Who can she be? What can she do?

When you think of an engineer what thought comes to your mind immediately?
It should be that of a man… well there are many women engineers, but rarely does she make it to the first image in many minds.
These women engineers do work at the workplace in factories, mines, doing tough jobs. It’s a sociological fact that men came to the workplace first and women followed a few decades later. So, it wouldn’t be a misnomer to say that workplaces are male dominated especially sectors like the IT, manufacturing, brewery, finance to name a few.
This article is about Celebratory Network’s experience on building a community of women via an Employee Resource Group for an organization in the manufacturing sector. This understanding has thrown up some insights on how women show up at work, their lived experiences and what do they do. The other side of the coin is how the men perceive them at the workplace and what behaviours of theirs are seen.
How do women see themselves and what do they do about it?
  • Some women see themselves as capable, competent and ambitious and do not shy away from voicing it out. They know that the world outside has possibilities, and they can avail of them.
  • Some see themselves as second fiddle to men where the latter dictate what they need to do and why. For instance, “You are a woman, you will be great at handling a desk job. Let the men do the hard stuff.” Their work goes unrecognized, and they find themselves incapable of talking about their aims and ambitions or questioning the treatment meted out to them.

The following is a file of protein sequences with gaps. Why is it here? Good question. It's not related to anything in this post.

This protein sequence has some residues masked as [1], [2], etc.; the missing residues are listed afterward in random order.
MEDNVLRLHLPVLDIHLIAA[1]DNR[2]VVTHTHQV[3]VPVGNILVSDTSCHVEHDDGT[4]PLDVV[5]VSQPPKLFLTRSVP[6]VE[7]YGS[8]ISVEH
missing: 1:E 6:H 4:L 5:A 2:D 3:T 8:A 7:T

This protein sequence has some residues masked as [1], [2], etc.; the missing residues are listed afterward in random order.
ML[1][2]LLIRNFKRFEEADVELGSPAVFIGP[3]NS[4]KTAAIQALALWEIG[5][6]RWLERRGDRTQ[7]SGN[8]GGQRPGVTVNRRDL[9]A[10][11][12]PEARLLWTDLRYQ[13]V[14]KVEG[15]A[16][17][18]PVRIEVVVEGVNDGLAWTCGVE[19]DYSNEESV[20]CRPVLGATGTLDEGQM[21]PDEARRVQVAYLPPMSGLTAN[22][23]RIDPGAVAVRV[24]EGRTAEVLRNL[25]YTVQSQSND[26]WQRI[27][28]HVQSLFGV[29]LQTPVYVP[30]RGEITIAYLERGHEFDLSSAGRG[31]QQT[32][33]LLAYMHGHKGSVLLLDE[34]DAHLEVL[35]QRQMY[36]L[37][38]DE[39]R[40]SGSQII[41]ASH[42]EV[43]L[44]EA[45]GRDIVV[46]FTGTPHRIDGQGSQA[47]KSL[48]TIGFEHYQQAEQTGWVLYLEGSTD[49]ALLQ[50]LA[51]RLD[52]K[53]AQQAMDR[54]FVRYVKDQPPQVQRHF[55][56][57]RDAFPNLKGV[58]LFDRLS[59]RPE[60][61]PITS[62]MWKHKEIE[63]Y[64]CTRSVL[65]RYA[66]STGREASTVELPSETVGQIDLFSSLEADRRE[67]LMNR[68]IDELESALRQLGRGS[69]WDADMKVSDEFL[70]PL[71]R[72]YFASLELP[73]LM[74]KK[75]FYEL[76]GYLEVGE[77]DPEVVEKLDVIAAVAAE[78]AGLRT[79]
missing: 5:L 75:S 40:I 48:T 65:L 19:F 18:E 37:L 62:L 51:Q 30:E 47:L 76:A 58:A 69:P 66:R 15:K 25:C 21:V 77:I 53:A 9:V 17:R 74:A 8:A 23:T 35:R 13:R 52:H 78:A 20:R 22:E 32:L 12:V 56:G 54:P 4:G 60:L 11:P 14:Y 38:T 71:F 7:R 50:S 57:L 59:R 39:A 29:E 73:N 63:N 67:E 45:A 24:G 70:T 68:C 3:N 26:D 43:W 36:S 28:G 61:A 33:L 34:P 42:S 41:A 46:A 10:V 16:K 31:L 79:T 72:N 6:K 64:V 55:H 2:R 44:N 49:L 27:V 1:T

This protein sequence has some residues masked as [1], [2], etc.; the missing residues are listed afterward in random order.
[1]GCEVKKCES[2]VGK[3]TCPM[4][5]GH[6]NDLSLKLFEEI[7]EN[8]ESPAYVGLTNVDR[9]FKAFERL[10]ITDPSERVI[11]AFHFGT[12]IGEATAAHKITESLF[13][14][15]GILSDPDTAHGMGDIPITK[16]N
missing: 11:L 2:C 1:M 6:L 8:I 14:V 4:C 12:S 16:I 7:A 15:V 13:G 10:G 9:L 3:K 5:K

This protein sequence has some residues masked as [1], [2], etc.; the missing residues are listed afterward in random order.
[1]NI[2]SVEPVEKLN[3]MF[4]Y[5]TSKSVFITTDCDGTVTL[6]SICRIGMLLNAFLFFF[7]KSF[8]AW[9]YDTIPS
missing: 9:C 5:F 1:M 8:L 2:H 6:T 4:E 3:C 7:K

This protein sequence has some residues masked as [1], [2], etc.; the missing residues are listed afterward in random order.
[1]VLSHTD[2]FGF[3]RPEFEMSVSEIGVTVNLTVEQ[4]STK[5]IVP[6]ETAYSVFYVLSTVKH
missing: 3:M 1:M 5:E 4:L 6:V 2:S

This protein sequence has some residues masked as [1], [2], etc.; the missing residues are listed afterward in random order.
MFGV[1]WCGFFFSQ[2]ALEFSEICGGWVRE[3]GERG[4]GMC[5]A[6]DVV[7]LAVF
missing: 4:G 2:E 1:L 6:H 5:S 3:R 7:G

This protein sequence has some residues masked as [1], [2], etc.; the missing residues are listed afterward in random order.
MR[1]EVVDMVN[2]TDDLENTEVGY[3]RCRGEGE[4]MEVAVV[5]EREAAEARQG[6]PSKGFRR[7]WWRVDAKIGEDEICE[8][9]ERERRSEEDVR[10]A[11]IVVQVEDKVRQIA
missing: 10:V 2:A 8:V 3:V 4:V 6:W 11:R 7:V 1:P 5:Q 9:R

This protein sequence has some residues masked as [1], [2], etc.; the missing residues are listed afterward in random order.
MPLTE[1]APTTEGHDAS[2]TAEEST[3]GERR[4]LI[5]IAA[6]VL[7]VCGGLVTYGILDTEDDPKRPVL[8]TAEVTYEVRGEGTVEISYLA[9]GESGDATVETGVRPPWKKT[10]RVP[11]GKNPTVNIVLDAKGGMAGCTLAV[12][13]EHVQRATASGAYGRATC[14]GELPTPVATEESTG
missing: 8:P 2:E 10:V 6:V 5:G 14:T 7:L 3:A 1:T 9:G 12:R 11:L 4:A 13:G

• A few seem to be happy that they take the risk and talk in the appropriate forums irrespective of the consequences. They are scapegoated, targeted and seen as someone to be cautious of. “Don’t say anything in front of her, she will bring it out in the meetings”
  • Sensitivity towards women during their periods is not experienced until it’s very explicitly communicated. “Why are you sitting here, walk around.” Very few women take advantage of the period situation and want to be on leave during the cycle.
  • When women speak their mind they have been told something on the lines of, “Tum chup rehti ho toh sunder lagti ho.” (when you keep quiet, you look beautiful)
  • There’s also an experience of women being like men to feel equal
  • Women do not showcase their work, the assumption is that I am doing work and my work should speak for itself
  • The feeling that I am not alone was experienced, the sense of community emerged and the idea of networking came alive!
How do others perceive them and how do their behaviours show up?
– Women entering the workforce and trying to claim space is seen as competition with men
– Most often male managers show them their place by giving them work which is unaccounted for and not producing results that matter. When women ask for acknowledgement it’s said, “tumne kya kiya hai?” (what work have you done) Projects which bring credibility go mostly to men.
– They are seen as numbers for workplace diversity and hence are treated that way
– Men do not know how to deal sensitively with women and offense seems to be the best form of defence!
– Women, particularly married women and women with children are assumed to be not putting up long work hours.
– Decisions are made on their behalf, without checking with them, that one needs to check, is not in the awareness of men. The underlying belief is by doing this, we are taking care of the women.
– If a woman is promoted, gets a good performance rating it’s attributed to the relationship she may be having with the manager and her competence is not acknowledged. Often these relations are tilted towards the women being favored
– Women are seen as trophy candidates and are given opportunities to arrange for events, lighting the lamp, offering bouquets etc. but jobs for which they are qualified like working on the shopfloor, are not given.
– Very few men see women as capable and assign work befitting their qualifications & treating them at par with the others in the team.
We at Celebratory Network are helping organizations in the space of Diversity, Equity and Inclusion, supporting in creating Employee Resource Groups for the underrepresented employee groups.